“This report identifies several areas within the platform landscape that require further attention from policymakers. Specifically, we highlight the importance of national registries to collect relevant information on platform companies, the use of automated systems in platform-mediated work and the importance of intersectionality in establishing a social dialogue culture and future policymaking.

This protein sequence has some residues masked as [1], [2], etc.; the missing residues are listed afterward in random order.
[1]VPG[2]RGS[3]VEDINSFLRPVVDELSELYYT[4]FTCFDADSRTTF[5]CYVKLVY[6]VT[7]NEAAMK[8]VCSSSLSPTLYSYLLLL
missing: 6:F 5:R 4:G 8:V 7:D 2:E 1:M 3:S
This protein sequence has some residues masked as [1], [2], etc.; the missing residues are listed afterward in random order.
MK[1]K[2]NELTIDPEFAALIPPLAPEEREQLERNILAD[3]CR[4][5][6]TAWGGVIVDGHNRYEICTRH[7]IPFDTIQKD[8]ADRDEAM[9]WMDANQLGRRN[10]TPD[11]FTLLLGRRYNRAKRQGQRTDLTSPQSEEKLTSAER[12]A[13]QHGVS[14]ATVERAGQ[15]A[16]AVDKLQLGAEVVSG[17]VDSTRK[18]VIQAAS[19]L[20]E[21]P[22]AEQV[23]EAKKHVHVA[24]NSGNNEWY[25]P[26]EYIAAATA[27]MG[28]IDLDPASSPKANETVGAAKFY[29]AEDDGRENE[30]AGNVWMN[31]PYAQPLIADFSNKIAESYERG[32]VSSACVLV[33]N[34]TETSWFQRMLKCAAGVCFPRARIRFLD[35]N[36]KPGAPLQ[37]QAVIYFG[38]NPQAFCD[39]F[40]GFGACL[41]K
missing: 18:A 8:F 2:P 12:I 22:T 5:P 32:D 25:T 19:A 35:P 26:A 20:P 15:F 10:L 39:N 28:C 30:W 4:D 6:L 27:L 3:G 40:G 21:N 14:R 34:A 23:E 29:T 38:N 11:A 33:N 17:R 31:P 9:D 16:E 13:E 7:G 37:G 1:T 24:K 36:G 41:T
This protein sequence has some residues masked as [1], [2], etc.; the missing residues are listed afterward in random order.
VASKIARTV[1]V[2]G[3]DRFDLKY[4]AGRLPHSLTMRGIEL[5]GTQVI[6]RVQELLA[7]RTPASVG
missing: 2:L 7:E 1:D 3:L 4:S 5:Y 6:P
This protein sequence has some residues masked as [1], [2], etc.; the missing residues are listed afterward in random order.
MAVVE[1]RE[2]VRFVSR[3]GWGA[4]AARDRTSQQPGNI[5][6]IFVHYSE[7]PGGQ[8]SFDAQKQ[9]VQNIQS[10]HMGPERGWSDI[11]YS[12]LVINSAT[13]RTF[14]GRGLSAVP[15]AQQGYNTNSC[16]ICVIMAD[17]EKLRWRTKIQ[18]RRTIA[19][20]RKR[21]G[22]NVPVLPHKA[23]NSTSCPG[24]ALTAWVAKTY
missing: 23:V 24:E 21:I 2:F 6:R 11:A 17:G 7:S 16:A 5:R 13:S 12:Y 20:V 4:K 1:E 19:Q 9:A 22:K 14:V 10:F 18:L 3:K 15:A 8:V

To date, only a few EU Member States, e.g. Italy, France, Belgium, Germany and Denmark, have moved to introduce legally binding definitions of online platforms and taken court rulings on the employment status of platform workers into account. But, in some cases, where registries for platform companies exist at the national level, information on platforms and national data are still not publicly available. For the other European countries, it is still uncertain how many active platforms are in a country, how many people are working on them and with what employment status they work. This type of information is particularly important in addressing the legal responsibility of platform companies, not only in terms of the quality of services provided, but also with a view toward fair working conditions for workers employed by these platforms. importance of intersectionality in establishing a social dialogue culture and future policymaking.”